The main goal here is to choose accommodations that make you feel comfortable and relaxed. If you’re not in a safe environment, or if the lodgings are rundown, you won’t have the experience you’re getting away to create. Be selective about where you stay and remember to choose a place where you can easily access walking trails, sequestered areas of coastline, or a quiet place to sit by yourself.

What You’ll Need for a Week Off the Grid

Once you’ve selected your preferred destination, it’s time to pack. Bill Gates arranges for someone to bring him two meals per day while he’s away for his ‘Think Week’ to ensure he remains in solitude as much as possible. If you have the ability to arrange something like this then that’s beneficial, but in most cases it’s smarter to pack necessary supplies. Bring food items you can safely and easily prepare in your chosen accommodations.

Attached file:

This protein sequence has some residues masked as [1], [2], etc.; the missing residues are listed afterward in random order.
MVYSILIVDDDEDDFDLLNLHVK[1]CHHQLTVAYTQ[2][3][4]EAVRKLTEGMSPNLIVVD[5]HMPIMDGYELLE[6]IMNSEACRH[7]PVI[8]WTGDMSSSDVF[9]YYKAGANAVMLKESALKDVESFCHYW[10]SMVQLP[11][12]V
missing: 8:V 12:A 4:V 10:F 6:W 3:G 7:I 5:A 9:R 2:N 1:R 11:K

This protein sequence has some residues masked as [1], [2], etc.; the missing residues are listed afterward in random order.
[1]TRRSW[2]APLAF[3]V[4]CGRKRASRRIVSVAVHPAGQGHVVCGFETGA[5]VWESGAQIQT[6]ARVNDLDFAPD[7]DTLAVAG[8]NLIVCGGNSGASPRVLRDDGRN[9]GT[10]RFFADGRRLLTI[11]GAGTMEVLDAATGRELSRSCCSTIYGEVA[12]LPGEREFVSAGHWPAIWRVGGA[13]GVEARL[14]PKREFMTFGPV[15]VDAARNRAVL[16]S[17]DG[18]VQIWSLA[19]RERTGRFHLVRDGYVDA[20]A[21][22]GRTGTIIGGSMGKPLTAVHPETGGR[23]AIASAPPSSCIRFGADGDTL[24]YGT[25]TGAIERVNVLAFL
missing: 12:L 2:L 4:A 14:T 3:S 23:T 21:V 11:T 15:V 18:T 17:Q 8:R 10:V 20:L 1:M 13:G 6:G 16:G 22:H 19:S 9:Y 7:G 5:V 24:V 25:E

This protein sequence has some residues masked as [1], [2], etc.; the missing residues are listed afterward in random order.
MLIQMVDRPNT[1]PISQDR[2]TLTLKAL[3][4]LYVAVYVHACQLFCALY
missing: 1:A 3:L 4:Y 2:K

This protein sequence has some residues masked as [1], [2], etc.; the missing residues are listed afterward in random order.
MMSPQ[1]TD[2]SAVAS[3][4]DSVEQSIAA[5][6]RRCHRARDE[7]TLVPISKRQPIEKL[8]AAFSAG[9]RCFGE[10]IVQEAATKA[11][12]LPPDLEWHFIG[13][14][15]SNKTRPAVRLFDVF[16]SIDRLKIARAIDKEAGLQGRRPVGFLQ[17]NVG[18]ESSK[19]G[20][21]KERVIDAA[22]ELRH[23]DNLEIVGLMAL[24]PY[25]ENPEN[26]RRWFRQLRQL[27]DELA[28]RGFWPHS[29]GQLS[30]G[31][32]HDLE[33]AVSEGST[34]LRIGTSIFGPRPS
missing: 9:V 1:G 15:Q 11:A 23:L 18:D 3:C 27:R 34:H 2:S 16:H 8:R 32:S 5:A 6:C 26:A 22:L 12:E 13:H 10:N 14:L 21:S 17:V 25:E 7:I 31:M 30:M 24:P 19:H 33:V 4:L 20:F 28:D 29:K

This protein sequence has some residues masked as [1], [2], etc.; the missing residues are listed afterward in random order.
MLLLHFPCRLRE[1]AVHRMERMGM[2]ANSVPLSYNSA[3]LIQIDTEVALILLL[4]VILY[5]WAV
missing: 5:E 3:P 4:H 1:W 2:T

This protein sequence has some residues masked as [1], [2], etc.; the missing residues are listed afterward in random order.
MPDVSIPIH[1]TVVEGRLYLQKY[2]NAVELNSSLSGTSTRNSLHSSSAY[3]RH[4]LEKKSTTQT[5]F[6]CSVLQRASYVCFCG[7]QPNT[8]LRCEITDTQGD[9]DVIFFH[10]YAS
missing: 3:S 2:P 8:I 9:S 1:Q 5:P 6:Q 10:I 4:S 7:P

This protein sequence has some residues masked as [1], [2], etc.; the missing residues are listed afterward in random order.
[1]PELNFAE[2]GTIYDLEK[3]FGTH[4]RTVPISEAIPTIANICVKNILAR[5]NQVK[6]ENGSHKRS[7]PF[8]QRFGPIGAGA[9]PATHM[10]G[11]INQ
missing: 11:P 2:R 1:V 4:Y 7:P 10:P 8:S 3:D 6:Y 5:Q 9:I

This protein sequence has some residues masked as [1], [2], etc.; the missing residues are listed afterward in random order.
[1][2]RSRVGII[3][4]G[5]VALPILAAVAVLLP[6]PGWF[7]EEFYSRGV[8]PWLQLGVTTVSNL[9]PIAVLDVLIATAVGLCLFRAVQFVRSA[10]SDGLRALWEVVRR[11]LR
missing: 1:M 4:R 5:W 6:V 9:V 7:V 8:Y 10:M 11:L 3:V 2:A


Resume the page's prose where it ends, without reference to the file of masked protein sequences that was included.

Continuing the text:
Depending on how frequently you like to eat, pack enough food to prepare yourself at least three meals per day with some snack and beverage options as well. There’s nothing wrong with taking a walk in the morning to grab yourself coffee, but the main idea behind the ‘Think Week’ model is to interact with others as little as possible. Bring along gallons of water, matches, a flashlight, batteries, and a first aid kit. Pack layers of clothing, toiletries, and any health and safety items you need. It’s always better to be over prepared than under prepared.

In addition to packing the essentials, bring any books you’ve been meaning to read, arts and crafts supplies, headphones, and other forms of entertainment. You’ll be disconnecting from the world by silencing email, text, and social media notifications, but it’s helpful to pack headphones for guided meditations and music. Don’t forget a journal, a sketchbook, and a variety of pens and pencils. That way when the creativity starts flowing, you’ll have multiple outlets right at your fingertips.

How to Get the Most Out of Your ‘Think Week’